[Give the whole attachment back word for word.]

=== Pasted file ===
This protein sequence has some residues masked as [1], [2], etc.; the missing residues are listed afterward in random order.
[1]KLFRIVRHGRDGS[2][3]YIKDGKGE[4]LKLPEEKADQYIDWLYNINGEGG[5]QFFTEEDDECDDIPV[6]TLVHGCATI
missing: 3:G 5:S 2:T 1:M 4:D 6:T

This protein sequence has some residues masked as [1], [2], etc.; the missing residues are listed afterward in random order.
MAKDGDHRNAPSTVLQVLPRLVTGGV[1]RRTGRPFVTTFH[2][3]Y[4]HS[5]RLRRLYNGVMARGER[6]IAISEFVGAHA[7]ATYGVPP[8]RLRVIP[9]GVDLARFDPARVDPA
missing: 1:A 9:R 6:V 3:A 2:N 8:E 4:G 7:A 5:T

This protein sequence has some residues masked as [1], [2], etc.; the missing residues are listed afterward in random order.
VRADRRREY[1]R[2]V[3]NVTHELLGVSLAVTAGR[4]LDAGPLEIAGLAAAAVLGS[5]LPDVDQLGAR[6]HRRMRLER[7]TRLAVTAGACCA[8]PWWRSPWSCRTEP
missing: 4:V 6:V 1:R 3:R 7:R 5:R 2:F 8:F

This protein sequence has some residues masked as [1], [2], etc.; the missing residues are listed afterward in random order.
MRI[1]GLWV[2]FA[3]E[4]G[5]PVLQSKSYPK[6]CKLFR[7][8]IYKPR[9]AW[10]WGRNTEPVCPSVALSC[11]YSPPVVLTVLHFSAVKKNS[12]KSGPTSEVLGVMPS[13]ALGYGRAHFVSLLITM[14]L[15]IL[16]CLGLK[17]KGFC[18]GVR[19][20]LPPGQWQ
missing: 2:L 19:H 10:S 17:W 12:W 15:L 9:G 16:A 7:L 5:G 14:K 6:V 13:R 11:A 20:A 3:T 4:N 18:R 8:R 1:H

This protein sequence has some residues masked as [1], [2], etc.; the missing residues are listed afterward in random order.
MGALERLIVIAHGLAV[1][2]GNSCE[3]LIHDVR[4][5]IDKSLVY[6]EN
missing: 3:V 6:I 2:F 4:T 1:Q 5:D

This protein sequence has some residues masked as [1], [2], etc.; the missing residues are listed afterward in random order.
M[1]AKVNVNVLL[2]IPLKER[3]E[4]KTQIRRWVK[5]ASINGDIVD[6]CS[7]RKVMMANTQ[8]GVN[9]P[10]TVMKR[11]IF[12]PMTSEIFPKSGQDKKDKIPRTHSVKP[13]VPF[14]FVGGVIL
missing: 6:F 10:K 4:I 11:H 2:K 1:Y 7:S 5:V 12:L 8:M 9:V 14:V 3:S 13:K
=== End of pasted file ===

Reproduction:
This protein sequence has some residues masked as [1], [2], etc.; the missing residues are listed afterward in random order.
[1]KLFRIVRHGRDGS[2][3]YIKDGKGE[4]LKLPEEKADQYIDWLYNINGEGG[5]QFFTEEDDECDDIPV[6]TLVHGCATI
missing: 3:G 5:S 2:T 1:M 4:D 6:T

This protein sequence has some residues masked as [1], [2], etc.; the missing residues are listed afterward in random order.
MAKDGDHRNAPSTVLQVLPRLVTGGV[1]RRTGRPFVTTFH[2][3]Y[4]HS[5]RLRRLYNGVMARGER[6]IAISEFVGAHA[7]ATYGVPP[8]RLRVIP[9]GVDLARFDPARVDPA
missing: 1:A 9:R 6:V 3:A 2:N 8:E 4:G 7:A 5:T

This protein sequence has some residues masked as [1], [2], etc.; the missing residues are listed afterward in random order.
VRADRRREY[1]R[2]V[3]NVTHELLGVSLAVTAGR[4]LDAGPLEIAGLAAAAVLGS[5]LPDVDQLGAR[6]HRRMRLER[7]TRLAVTAGACCA[8]PWWRSPWSCRTEP
missing: 4:V 6:V 1:R 3:R 7:R 5:R 2:F 8:F

This protein sequence has some residues masked as [1], [2], etc.; the missing residues are listed afterward in random order.
MRI[1]GLWV[2]FA[3]E[4]G[5]PVLQSKSYPK[6]CKLFR[7][8]IYKPR[9]AW[10]WGRNTEPVCPSVALSC[11]YSPPVVLTVLHFSAVKKNS[12]KSGPTSEVLGVMPS[13]ALGYGRAHFVSLLITM[14]L[15]IL[16]CLGLK[17]KGFC[18]GVR[19][20]LPPGQWQ
missing: 2:L 19:H 10:S 17:W 12:W 15:L 9:G 16:A 7:L 5:G 14:K 6:V 13:R 11:A 20:A 3:T 4:N 18:R 8:R 1:H

This protein sequence has some residues masked as [1], [2], etc.; the missing residues are listed afterward in random order.
MGALERLIVIAHGLAV[1][2]GNSCE[3]LIHDVR[4][5]IDKSLVY[6]EN
missing: 3:V 6:I 2:F 4:T 1:Q 5:D

This protein sequence has some residues masked as [1], [2], etc.; the missing residues are listed afterward in random order.
M[1]AKVNVNVLL[2]IPLKER[3]E[4]KTQIRRWVK[5]ASINGDIVD[6]CS[7]RKVMMANTQ[8]GVN[9]P[10]TVMKR[11]IF[12]PMTSEIFPKSGQDKKDKIPRTHSVKP[13]VPF[14]FVGGVIL
missing: 6:F 10:K 4:I 11:H 2:K 1:Y 7:S 5:V 12:L 8:M 9:V 14:V 3:S 13:K